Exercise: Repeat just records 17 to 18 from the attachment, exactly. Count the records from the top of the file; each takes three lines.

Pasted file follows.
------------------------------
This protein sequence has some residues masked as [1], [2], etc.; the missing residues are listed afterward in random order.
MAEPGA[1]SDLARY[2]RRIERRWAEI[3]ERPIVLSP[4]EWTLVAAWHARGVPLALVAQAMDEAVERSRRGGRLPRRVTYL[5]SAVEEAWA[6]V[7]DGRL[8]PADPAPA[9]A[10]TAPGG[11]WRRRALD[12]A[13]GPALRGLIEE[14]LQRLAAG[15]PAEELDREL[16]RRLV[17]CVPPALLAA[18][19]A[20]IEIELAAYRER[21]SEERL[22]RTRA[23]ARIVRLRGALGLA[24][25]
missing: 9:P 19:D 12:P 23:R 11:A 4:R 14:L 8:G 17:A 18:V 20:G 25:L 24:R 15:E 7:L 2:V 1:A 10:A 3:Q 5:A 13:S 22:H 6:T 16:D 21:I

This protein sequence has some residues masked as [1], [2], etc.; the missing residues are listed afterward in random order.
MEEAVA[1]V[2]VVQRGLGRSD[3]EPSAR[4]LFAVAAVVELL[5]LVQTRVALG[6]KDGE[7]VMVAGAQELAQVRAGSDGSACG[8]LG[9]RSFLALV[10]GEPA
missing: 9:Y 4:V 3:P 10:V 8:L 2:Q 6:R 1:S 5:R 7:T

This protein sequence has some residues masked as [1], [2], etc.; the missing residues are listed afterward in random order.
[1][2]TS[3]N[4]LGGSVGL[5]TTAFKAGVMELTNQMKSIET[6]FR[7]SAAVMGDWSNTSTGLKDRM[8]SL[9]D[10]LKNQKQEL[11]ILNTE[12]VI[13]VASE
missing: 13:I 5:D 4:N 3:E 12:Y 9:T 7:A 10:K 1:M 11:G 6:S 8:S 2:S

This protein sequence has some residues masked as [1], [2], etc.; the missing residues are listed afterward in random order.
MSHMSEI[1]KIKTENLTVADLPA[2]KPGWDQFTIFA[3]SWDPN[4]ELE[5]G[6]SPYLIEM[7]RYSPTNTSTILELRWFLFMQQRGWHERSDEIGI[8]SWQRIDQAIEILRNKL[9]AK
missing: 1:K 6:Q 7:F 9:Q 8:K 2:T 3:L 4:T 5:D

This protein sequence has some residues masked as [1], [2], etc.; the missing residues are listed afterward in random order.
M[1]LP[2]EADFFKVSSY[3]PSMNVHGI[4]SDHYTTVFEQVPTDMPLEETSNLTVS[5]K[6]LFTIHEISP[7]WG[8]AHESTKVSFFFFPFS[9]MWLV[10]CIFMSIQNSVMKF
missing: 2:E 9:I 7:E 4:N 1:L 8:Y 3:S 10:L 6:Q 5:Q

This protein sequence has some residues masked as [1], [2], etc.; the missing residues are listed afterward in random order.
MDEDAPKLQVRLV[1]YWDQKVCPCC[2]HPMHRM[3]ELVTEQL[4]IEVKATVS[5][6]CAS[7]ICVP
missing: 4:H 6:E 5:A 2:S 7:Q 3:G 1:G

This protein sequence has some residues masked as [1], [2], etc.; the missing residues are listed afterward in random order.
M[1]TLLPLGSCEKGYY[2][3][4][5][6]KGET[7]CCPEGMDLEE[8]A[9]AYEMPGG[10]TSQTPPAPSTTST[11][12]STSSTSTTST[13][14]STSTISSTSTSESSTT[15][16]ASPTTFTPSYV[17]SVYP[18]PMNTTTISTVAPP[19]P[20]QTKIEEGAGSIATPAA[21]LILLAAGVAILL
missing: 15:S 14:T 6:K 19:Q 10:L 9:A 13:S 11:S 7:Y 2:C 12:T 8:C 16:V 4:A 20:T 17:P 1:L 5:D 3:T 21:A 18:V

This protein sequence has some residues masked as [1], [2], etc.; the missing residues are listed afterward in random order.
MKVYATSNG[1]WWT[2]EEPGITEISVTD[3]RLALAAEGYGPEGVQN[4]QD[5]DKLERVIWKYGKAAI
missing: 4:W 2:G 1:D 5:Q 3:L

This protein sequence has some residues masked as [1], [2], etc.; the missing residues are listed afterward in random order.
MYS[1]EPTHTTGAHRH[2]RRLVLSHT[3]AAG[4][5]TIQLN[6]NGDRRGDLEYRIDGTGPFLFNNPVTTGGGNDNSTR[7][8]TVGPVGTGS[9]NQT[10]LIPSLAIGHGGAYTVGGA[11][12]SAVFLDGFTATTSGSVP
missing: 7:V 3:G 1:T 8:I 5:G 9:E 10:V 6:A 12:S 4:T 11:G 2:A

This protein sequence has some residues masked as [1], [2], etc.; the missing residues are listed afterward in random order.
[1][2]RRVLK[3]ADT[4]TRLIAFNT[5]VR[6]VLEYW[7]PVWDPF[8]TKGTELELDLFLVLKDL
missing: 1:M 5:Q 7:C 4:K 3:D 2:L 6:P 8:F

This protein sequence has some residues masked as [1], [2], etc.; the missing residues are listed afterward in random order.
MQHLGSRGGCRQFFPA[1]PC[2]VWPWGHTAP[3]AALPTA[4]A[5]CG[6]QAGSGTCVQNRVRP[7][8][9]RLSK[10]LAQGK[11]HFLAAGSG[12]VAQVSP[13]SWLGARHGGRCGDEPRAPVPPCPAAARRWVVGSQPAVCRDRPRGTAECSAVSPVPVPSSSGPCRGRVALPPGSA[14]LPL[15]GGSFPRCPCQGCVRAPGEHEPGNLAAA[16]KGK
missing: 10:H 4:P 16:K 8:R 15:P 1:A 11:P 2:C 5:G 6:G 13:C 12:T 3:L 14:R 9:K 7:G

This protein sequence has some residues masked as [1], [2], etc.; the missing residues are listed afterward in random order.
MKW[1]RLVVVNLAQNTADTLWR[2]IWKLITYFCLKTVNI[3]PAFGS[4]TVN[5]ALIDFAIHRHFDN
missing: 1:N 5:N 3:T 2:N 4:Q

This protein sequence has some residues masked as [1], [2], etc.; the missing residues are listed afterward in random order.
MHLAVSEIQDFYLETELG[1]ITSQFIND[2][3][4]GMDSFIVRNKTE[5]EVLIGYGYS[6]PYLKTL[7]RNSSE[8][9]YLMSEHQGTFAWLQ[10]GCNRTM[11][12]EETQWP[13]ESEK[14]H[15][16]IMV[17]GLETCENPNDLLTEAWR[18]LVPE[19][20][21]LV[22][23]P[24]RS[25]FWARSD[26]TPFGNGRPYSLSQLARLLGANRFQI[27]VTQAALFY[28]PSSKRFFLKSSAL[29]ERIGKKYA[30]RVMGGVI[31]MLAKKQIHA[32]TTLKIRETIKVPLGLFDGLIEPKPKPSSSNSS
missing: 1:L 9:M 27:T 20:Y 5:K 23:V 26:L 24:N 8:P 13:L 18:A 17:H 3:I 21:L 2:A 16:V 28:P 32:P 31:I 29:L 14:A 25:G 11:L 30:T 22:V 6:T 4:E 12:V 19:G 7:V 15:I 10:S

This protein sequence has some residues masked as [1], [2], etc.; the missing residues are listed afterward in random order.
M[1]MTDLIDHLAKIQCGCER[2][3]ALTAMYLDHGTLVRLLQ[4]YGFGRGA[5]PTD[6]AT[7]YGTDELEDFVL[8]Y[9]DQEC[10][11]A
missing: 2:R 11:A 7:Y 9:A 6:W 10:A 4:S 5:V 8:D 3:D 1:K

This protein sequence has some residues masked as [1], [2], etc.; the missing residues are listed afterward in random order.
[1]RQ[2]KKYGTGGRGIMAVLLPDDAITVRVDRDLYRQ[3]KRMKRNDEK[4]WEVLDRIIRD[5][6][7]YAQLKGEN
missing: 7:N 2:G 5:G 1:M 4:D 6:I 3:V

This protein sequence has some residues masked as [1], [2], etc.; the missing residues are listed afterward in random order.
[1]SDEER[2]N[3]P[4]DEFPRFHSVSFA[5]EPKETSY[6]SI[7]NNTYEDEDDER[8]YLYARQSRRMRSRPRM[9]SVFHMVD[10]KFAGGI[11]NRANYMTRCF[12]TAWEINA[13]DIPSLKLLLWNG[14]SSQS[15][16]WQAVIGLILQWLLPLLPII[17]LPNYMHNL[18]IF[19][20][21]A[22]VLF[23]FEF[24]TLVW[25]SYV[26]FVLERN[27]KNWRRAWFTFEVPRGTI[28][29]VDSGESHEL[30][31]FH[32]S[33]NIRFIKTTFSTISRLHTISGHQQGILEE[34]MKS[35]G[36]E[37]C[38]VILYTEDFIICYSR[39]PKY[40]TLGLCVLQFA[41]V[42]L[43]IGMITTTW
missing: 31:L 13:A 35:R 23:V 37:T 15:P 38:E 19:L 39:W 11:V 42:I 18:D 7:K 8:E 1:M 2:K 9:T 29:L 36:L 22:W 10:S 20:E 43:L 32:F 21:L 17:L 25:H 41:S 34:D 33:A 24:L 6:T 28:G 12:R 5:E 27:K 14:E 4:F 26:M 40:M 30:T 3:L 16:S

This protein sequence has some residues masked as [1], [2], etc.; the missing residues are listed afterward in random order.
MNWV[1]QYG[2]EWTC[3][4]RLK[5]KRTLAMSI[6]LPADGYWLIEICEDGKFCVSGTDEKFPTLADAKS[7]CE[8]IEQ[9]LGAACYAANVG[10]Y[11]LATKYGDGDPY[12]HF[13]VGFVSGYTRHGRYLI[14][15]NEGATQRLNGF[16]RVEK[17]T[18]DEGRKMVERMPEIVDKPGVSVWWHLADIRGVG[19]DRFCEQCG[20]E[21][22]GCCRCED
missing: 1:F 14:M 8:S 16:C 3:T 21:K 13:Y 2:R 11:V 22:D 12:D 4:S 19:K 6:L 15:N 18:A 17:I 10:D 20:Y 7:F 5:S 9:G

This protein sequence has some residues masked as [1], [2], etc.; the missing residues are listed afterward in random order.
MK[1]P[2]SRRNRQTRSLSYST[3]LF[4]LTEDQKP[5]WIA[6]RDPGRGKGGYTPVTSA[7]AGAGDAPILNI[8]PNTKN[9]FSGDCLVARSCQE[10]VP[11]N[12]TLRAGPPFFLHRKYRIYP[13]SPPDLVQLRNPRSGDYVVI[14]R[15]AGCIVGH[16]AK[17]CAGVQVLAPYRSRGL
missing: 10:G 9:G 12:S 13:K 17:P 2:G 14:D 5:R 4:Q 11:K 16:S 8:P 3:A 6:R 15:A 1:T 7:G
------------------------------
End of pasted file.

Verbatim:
This protein sequence has some residues masked as [1], [2], etc.; the missing residues are listed afterward in random order.
MNWV[1]QYG[2]EWTC[3][4]RLK[5]KRTLAMSI[6]LPADGYWLIEICEDGKFCVSGTDEKFPTLADAKS[7]CE[8]IEQ[9]LGAACYAANVG[10]Y[11]LATKYGDGDPY[12]HF[13]VGFVSGYTRHGRYLI[14][15]NEGATQRLNGF[16]RVEK[17]T[18]DEGRKMVERMPEIVDKPGVSVWWHLADIRGVG[19]DRFCEQCG[20]E[21][22]GCCRCED
missing: 1:F 14:M 8:S 16:C 3:T 21:K 13:Y 2:R 11:V 22:D 12:D 4:S 19:K 6:L 15:N 18:A 17:I 10:D 20:Y 7:F 5:S 9:G

This protein sequence has some residues masked as [1], [2], etc.; the missing residues are listed afterward in random order.
MK[1]P[2]SRRNRQTRSLSYST[3]LF[4]LTEDQKP[5]WIA[6]RDPGRGKGGYTPVTSA[7]AGAGDAPILNI[8]PNTKN[9]FSGDCLVARSCQE[10]VP[11]N[12]TLRAGPPFFLHRKYRIYP[13]SPPDLVQLRNPRSGDYVVI[14]R[15]AGCIVGH[16]AK[17]CAGVQVLAPYRSRGL
missing: 10:G 9:G 12:S 13:K 17:P 2:G 14:D 5:R 4:Q 11:K 16:S 8:P 3:A 6:R 15:A 1:T 7:G